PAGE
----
The Role Corporate Social Responsibility Has in the Smart City Project in Spain

The Role Corporate Social Responsibility Has in the Smart City Project in Spain

Mª Asunción López-Arranz (Universidad de A Coruña, Spain)
DOI: 10.4018/978-1-5225-7030-1.ch070
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The object and justification of this chapter is to analyse how Smart Cities will have an impact on workers' social welfare. Another aspect is the opportunity for businesses immersed in Smart Cities to improve working conditions through corporate social responsibility, reverting in this way to the society all that they have to offer. The future of employment in Smart Cities is analysed. Anyway, the realisation of the present work also has allowed to check how finds Spain in the implantation of this model of Cities and as they are involved the Spanish companies. In this sense, the investigation after an unproductive analysis and conceptual of the terms business social responsibility and smart quote analyses the implication of the right of the work in the new cities through the repercussion of these in the conditions of work of the workers taken by the companies so much of the small, of the average as of the big company, to finish with conclusions. It analyses the normative activity that Spain has developed specifically in this regard and his plans in the aim 20/20.
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The purpose behind the Smart Cities in Spain is to offer better opportunities in different areas through:

  • Networks,

  • People,

  • Employment,

  • Town planning,

  • Housing,

  • Government,

  • Administrations and

  • Renewable energies.

This chapter will focus on the way in which the creation of these Smart Cities can solve current problems in this country such as unemployment. It is also essential to assess the relationship between businesses and smart cities to see if they too can be called smart businesses.

As highlighted in the United Nations Conference on Sustainable Development, held in Rio de Janeiro in 2012, half the population live in cities. This means that the population of cities has grown from 750 million in 1950 to 3,600 in 2011. Furthermore, an increase is predicted to the point that, by 2030, it is estimated that 60 percent of the population will reside in cities. In Spain, 80 percent of the population lives in urban areas according to statistics from The Ministry of Development. This remarkable growth means that, in upcoming years, Spanish cities and those worldwide should be ready to offer services in a sustainable manner. Basic necessities, such as running water, transport infrastructure and clean air, should be available. Achieving these will be an extraordinary milestone and a great opportunity for all industrial sectors.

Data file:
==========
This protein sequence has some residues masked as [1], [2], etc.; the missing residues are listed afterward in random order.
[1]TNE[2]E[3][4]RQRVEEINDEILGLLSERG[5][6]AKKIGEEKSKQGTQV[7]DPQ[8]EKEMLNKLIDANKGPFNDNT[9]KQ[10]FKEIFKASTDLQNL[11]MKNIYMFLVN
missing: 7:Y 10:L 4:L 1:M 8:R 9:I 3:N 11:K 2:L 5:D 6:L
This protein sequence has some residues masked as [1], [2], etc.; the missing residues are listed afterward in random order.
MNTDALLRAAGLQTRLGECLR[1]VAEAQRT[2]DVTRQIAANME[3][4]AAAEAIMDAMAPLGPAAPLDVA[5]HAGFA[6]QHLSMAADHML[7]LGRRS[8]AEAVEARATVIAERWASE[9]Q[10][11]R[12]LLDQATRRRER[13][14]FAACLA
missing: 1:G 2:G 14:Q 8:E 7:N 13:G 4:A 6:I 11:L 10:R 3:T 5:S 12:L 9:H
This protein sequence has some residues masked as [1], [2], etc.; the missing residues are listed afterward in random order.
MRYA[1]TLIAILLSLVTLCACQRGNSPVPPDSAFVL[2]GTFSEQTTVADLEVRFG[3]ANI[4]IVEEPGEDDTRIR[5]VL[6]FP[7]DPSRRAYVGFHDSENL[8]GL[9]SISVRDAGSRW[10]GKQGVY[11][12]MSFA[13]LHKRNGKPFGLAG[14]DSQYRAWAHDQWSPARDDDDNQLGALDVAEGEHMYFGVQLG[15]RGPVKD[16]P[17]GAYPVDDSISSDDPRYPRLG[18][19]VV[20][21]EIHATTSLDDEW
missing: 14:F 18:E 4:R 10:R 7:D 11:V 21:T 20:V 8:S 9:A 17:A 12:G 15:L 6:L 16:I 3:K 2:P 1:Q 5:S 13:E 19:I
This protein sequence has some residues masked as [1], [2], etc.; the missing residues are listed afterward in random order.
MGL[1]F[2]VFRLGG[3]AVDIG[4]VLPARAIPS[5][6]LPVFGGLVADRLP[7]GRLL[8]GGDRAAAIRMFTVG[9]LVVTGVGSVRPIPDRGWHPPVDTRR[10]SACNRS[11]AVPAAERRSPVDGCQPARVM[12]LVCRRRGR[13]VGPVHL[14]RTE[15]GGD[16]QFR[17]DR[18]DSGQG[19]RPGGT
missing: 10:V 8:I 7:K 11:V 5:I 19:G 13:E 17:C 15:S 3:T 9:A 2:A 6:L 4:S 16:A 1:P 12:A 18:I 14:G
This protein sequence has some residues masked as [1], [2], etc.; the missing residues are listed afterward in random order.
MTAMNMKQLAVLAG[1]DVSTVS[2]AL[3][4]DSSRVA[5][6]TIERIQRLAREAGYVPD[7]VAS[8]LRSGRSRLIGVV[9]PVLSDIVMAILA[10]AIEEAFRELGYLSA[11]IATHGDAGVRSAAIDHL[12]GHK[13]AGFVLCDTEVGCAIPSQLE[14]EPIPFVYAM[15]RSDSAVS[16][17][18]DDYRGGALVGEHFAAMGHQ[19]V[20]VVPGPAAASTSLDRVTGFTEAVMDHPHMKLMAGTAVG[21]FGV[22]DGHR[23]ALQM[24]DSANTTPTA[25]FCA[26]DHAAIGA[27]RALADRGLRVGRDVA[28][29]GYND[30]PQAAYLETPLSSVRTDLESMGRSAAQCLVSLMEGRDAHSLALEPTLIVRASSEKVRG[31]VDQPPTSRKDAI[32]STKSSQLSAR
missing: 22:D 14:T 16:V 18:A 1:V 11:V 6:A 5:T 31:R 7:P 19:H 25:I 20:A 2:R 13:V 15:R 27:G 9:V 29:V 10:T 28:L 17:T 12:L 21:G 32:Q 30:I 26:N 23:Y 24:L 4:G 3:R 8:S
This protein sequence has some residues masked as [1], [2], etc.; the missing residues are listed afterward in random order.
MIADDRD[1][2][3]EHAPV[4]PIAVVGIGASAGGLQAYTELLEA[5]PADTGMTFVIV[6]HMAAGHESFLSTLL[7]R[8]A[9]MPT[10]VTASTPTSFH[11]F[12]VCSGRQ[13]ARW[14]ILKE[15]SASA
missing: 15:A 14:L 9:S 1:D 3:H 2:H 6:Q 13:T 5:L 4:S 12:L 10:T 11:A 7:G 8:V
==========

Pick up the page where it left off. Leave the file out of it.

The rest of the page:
Smart cities play a major role in the new agenda for sustainable development of the 2030 UN Conference, as they will be promoted within the Millennium objectives of the UN framework that has recently been approved (2015). These have recently been redefined as sustainable development objectives. Provision 11 promotes the United Smart Cities Project, whose goal is to have all cities become sustainable, integrated, catastrophe resistant and safe. Europe has joined this objective since 2011 through its regional policy “Cities of Tomorrow” (October 2011). These cities hold the majority of the population and businesses of the EU and they are where all social, political and economic interests are materialised. The European Strategy 2020 for the promotion of smart cities proposes:

  • Investing in Information and Communication Technologies (ICT) infrastructures;

  • Developing human capital and new technologies to obtain better sustainability and quality of life and work for its residents and businesses;

  • Increasing efficiency and access to services and reduce poverty, unemployment, social exclusion, pollution and environmental degradation.

With the Digital Venice Declaration (2014), Smart Cities have become a place where economic growth and employment flourish; due to digital technologies that can converge with innovative infrastructures and new services.

For Europe it is essential that, in the strategic process of building, implementing and monitoring smart cities, the presence and role of society is reinforced to improve living and working conditions of their residents and businesses. The aim here is to adopt a development model characterised by its capacity to generate environmental, social, productive and occupational advantages. (Proposal which amends Regulations 1291/2013 and 1316/2013, COM 2015).

Nevertheless, the future of Smart Cities is the subject of fierce debate. A critical eye is cast on how technological developments are being imposed on them in the form of a wide-reaching web that captures residents, their lives, families and livelihoods.

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